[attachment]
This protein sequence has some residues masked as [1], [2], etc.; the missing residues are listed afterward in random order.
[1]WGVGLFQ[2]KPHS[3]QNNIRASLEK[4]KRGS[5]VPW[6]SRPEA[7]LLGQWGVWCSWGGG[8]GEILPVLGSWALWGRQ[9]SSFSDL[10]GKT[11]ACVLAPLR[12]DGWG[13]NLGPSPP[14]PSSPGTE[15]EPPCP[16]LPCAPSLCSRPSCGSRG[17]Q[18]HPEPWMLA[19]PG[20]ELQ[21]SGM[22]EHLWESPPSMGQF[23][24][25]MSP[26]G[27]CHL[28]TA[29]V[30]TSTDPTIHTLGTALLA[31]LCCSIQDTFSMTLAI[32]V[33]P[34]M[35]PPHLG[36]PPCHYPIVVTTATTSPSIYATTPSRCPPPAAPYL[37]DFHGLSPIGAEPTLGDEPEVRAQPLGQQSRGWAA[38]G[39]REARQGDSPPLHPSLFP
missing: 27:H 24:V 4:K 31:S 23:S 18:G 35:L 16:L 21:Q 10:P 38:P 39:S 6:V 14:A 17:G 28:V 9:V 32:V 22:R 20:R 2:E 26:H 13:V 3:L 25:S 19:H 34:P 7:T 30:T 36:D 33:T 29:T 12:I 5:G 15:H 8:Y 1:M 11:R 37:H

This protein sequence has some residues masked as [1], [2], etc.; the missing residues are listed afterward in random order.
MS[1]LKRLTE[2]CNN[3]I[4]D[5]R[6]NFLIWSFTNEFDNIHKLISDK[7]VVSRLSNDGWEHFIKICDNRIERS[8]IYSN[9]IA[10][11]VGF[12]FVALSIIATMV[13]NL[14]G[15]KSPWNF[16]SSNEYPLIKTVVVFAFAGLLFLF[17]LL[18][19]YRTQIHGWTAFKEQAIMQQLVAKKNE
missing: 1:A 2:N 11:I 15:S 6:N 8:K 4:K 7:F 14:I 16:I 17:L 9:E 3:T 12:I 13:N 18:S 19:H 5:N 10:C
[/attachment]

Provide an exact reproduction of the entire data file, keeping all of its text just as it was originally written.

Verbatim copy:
This protein sequence has some residues masked as [1], [2], etc.; the missing residues are listed afterward in random order.
[1]WGVGLFQ[2]KPHS[3]QNNIRASLEK[4]KRGS[5]VPW[6]SRPEA[7]LLGQWGVWCSWGGG[8]GEILPVLGSWALWGRQ[9]SSFSDL[10]GKT[11]ACVLAPLR[12]DGWG[13]NLGPSPP[14]PSSPGTE[15]EPPCP[16]LPCAPSLCSRPSCGSRG[17]Q[18]HPEPWMLA[19]PG[20]ELQ[21]SGM[22]EHLWESPPSMGQF[23][24][25]MSP[26]G[27]CHL[28]TA[29]V[30]TSTDPTIHTLGTALLA[31]LCCSIQDTFSMTLAI[32]V[33]P[34]M[35]PPHLG[36]PPCHYPIVVTTATTSPSIYATTPSRCPPPAAPYL[37]DFHGLSPIGAEPTLGDEPEVRAQPLGQQSRGWAA[38]G[39]REARQGDSPPLHPSLFP
missing: 27:H 24:V 4:K 31:S 23:S 18:G 35:L 16:L 21:Q 10:P 38:P 39:S 6:V 14:A 17:G 28:V 9:V 32:V 22:R 20:R 2:E 26:H 13:V 3:L 25:S 19:H 34:P 7:T 30:T 36:D 33:T 29:T 12:I 5:G 15:H 8:Y 1:M 11:R 37:H

This protein sequence has some residues masked as [1], [2], etc.; the missing residues are listed afterward in random order.
MS[1]LKRLTE[2]CNN[3]I[4]D[5]R[6]NFLIWSFTNEFDNIHKLISDK[7]VVSRLSNDGWEHFIKICDNRIERS[8]IYSN[9]IA[10][11]VGF[12]FVALSIIATMV[13]NL[14]G[15]KSPWNF[16]SSNEYPLIKTVVVFAFAGLLFLF[17]LL[18][19]YRTQIHGWTAFKEQAIMQQLVAKKNE
missing: 1:A 2:N 11:I 15:S 6:N 8:K 4:K 7:F 14:I 16:I 17:L 9:E 3:T 12:I 13:N 18:S 19:H 5:N 10:C